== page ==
Introduction

The nucleus of an atom contains most of the mass of the atom. The nucleus is composed of N (the neutron number) neutrons and Z (the atomic number) protons. Together neutrons and protons are referred to as nucleons. There are Z + N = A (the atomic mass number) nucleons. A nucleus is usually designated by the symbol AX where X is the standard chemical symbol for the element of atomic number Z. For example the nucleus with Z = 6, N = 6, and A = 12 is represented by the symbol 12C.

Isotopes are nuclei with the same Z but different N and A. Examples of isotopes are 12C, 13C , and 14C.

Isobars are nuclei with the same A but different N and Z. Examples of isobars are 12C, 12N , and 12B.

Isotones are nuclei with the same N but different A and Z. Examples of isotones are 12C, 13N , and 14O.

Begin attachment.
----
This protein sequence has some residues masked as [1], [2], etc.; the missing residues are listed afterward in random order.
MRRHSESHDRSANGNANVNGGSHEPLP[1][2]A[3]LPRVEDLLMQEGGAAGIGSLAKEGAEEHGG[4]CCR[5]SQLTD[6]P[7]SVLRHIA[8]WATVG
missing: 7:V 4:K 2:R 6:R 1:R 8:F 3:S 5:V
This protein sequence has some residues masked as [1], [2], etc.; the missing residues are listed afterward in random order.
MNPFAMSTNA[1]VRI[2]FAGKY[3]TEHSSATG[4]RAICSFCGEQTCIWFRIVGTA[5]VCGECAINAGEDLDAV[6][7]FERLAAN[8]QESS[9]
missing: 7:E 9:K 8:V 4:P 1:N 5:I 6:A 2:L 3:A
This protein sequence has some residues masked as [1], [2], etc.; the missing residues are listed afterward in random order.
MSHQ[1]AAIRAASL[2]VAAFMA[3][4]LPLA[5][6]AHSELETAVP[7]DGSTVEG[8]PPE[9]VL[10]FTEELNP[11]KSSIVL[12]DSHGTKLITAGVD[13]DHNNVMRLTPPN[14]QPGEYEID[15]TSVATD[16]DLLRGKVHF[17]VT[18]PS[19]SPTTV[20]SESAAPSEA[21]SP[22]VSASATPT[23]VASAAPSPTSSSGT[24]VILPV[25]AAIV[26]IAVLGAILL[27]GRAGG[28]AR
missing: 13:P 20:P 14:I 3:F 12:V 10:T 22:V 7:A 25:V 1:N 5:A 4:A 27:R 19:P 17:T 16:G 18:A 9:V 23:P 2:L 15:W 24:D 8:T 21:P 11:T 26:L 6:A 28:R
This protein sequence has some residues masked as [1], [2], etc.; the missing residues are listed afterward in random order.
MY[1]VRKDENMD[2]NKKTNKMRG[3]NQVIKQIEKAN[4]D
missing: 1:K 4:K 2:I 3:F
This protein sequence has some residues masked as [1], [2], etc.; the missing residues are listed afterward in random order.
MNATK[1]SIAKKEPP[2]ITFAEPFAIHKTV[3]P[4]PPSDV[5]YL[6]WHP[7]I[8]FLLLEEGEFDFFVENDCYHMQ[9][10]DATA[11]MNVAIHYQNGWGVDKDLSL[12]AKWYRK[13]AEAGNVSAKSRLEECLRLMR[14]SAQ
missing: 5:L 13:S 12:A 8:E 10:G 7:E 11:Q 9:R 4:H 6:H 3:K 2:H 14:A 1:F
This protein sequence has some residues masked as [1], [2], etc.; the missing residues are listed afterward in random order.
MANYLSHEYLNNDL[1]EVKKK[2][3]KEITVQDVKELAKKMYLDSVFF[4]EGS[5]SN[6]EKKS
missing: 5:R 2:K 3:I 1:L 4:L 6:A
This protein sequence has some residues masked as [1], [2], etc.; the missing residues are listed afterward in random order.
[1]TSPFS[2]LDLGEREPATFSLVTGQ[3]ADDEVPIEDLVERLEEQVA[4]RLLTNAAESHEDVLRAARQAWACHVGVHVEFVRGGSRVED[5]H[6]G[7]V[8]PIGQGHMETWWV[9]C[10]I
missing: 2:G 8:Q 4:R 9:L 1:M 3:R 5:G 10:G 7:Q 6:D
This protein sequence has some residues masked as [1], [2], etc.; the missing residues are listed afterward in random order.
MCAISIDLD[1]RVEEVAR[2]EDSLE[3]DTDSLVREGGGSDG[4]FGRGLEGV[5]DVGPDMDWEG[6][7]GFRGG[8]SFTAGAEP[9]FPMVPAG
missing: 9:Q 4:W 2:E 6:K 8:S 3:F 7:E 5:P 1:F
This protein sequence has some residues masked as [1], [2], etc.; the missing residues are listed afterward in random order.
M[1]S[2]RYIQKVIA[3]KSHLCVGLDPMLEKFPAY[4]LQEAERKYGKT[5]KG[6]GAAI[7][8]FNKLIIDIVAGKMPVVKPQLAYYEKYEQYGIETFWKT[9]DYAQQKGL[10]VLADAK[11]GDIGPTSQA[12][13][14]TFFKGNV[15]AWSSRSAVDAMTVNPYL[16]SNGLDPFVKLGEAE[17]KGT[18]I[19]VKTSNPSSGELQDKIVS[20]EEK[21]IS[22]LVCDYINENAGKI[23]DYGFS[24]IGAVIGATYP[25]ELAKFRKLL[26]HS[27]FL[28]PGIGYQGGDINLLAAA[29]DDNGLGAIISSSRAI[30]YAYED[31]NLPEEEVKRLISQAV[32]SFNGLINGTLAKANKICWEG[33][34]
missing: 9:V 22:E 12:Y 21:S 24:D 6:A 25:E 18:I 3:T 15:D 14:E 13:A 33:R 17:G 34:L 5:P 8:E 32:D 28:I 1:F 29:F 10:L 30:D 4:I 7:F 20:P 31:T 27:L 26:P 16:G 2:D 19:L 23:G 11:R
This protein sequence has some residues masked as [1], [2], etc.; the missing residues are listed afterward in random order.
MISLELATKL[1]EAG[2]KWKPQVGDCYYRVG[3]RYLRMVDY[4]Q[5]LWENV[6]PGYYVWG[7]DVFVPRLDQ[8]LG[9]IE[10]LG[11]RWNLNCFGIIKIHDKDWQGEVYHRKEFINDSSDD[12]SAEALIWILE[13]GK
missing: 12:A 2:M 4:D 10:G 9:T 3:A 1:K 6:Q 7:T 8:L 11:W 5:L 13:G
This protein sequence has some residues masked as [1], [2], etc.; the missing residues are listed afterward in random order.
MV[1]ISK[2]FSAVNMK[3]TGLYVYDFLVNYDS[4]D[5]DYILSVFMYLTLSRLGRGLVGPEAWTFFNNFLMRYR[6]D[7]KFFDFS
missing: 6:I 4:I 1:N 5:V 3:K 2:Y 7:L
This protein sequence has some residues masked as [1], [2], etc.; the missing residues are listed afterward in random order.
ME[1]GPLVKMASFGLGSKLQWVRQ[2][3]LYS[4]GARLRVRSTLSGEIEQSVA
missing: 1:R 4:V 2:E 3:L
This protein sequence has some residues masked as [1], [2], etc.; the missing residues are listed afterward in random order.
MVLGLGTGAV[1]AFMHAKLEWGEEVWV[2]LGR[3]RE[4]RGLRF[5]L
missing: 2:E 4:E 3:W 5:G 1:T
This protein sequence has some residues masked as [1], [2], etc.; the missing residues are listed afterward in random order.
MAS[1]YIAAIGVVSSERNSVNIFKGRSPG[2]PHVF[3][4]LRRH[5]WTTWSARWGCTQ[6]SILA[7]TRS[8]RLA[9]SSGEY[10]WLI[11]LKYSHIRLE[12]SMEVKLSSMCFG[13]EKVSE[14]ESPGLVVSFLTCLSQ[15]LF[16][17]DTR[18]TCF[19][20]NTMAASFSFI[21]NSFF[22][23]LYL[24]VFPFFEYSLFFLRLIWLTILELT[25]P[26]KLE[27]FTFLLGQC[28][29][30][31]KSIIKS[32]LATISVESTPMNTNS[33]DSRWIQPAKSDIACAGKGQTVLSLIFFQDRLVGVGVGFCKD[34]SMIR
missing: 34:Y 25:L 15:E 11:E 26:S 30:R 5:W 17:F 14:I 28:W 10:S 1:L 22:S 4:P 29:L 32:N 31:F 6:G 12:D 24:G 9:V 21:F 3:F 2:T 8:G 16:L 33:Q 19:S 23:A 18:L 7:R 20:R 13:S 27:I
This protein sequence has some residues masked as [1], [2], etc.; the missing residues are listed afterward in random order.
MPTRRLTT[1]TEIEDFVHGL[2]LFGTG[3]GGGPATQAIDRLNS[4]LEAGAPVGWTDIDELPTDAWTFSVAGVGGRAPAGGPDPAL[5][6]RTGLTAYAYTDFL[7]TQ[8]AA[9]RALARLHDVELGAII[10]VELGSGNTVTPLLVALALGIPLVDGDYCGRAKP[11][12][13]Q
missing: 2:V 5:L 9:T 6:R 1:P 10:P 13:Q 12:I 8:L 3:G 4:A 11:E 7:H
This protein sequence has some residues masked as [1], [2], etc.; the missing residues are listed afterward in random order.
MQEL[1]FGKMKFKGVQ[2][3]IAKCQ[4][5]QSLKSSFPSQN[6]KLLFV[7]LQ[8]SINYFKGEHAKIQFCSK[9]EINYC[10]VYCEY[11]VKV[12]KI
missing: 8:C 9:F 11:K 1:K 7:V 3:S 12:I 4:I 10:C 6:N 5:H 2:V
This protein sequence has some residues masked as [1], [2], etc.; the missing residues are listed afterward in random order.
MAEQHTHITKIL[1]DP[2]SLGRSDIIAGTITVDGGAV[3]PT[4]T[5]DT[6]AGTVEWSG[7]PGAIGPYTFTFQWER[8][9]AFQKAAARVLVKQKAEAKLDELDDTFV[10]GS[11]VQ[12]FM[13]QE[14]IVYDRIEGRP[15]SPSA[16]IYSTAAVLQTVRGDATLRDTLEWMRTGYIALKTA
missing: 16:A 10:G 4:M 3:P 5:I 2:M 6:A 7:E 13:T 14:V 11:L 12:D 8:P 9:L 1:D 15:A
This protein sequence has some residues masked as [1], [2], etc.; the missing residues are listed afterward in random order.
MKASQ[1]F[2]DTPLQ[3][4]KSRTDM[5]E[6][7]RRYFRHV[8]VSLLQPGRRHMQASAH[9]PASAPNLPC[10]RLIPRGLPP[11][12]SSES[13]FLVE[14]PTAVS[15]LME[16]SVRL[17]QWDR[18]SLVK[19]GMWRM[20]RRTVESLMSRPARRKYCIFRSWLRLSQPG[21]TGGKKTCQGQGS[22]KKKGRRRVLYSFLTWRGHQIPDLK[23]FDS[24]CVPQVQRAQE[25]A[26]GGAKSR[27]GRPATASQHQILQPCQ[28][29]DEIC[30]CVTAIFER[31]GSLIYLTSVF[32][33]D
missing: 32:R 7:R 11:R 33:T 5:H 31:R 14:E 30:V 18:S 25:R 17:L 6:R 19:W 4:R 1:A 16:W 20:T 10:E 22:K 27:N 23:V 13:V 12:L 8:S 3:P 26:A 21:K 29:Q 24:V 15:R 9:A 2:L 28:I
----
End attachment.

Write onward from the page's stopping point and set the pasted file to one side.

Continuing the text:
Nuclei are bound systems of nucleons. The mass of the nucleus is less that the sum of the masses of the constituent nucleons. The binding energy is given by

BE = (Nmn + Zmp - mN)c2

where mN = mass of nucleus, mn is the mass of the neutron, and mp is the mass of the proton. This is a direct consequence of Einstein's famous formula E=mc2.

Nuclei that are stable and naturally occurring have radii given by

R = RoA1/3 , Ro = 1.2 $\cdot$ 10-15 m = 1.2 fm.

The unit fm is the femtometer but is often called the "fermi".

MultiMedia Physics 2000